When you know you don’t want to salvage the relationship, It’s necessary to point fingers and offer up scenarios of where it went wrong, especially if you haven’t addressed it in the past. It’s important to acknowledge to not use your voice or bring anything up to try and work on it — that is transparency, honesty, and vulnerability in admitting you were wrong.
Imaging being on a work trip where you were hosting a large event, and you felt something was off with one of your colleagues. Typically they’d be warm, welcoming, and carving out the proper time to hang, but you have experienced them completely the opposite. It was a rather quick trip and one where we didn’t have a lot of alone time, so it didn’t feel right to say anything in the moment. Plus, you were still trying to decide how to feel about it. Every emotion was present: confused, hurt, upset, annoyed, and even questioning what you might’ve done to make them feel that way. When you got home, the feeling was still present, so exactly a week later, you asked for a call.
Knowing our working relationship was great, and they are the type that values vulnerability and bold communication, you simply said, “I know you are the type that values vulnerability and open communication, so I wanted to talk about our recent event. I felt like something was off, and you weren’t your usual self are you okay?” You decided to remove yourself from this one initially and find out what was going on with them if anything. They responded that they weren’t happy in their role, and shared it was no excuse to project that onto you, and felt awful that it impacted you the way that it did.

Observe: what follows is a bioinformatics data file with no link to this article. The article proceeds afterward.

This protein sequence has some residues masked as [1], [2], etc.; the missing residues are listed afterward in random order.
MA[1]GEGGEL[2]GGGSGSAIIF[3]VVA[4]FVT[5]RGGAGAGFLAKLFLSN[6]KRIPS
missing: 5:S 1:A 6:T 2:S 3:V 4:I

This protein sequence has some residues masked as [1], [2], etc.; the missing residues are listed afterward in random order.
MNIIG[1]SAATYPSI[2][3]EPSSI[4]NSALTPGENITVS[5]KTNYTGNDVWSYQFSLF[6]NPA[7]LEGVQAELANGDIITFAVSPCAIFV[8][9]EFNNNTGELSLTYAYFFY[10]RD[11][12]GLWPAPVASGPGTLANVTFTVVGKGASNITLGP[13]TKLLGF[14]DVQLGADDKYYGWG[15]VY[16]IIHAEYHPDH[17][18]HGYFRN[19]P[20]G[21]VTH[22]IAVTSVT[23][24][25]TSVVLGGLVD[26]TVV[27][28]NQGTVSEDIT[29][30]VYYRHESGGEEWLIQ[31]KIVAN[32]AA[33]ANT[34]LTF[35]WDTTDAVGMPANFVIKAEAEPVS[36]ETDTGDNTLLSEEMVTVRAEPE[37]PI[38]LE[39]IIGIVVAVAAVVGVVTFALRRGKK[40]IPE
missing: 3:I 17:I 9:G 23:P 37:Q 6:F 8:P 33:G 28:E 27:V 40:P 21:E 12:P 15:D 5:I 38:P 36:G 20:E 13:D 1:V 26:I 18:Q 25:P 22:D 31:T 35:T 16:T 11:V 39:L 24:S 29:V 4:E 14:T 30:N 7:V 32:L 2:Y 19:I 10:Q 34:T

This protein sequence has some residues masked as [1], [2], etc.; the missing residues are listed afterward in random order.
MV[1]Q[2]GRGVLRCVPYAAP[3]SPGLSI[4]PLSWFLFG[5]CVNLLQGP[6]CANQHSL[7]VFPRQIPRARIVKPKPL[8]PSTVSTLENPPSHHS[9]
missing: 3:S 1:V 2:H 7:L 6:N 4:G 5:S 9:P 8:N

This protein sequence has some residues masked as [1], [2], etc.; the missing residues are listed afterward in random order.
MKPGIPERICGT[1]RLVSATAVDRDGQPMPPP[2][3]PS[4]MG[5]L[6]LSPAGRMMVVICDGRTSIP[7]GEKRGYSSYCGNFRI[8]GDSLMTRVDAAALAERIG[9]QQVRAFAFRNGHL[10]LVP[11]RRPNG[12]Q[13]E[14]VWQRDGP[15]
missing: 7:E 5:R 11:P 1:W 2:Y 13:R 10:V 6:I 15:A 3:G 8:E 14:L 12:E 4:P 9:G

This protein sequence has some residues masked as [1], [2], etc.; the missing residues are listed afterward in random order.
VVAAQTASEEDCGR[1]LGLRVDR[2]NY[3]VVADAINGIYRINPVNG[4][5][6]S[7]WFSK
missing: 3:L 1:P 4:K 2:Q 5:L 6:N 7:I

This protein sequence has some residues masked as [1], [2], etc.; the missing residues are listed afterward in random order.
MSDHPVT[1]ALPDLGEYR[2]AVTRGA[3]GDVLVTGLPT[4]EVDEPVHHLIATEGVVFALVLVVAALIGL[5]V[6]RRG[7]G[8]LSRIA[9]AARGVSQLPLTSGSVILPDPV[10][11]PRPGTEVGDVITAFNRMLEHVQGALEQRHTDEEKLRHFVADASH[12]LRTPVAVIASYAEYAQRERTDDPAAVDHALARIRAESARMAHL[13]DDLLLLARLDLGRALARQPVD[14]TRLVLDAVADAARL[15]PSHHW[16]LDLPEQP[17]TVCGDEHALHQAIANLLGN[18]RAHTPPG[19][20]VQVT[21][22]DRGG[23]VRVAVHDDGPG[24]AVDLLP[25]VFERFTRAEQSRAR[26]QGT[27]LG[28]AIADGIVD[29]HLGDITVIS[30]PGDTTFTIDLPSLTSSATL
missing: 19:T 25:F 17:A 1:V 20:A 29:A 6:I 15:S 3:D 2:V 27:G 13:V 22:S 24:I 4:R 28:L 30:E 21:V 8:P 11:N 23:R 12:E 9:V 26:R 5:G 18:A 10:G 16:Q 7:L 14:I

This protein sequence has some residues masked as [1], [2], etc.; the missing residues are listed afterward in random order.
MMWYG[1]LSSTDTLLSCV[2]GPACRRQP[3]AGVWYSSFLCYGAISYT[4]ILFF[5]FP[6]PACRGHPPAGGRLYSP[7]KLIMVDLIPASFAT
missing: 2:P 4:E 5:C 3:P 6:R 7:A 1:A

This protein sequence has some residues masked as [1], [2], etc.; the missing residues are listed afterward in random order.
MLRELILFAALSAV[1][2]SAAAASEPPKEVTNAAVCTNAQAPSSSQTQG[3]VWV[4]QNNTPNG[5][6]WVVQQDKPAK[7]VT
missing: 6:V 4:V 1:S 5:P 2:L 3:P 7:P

We decided together we wanted to carve out monthly time to connect and get out of the work-mode grind, and you’re happy to report that this has helped immensely. Sometimes it takes removing the “work” in the workplace to truly get to know one another; though it takes both parties to be willing to carve out time for that.
Removing ourselves from the narrative allows the other person to potentially open up more vs. come from a place of defensiveness or shame. No doubt your colleague knew the impact of the behavior because you opened up. Imagine the conversation would’ve gone a completely different direction if you opened it with, “You were really rude to me.”
No matter the scenario, it’s clear that curiosity, owning mistakes, and not judging reactions or responses is key to navigating tough relationships. I’m grateful that each scenario has also led to robust and open conversations, and I give credit to the approach. But I’m curious readers, how do you approach tough conversations? What have you learned?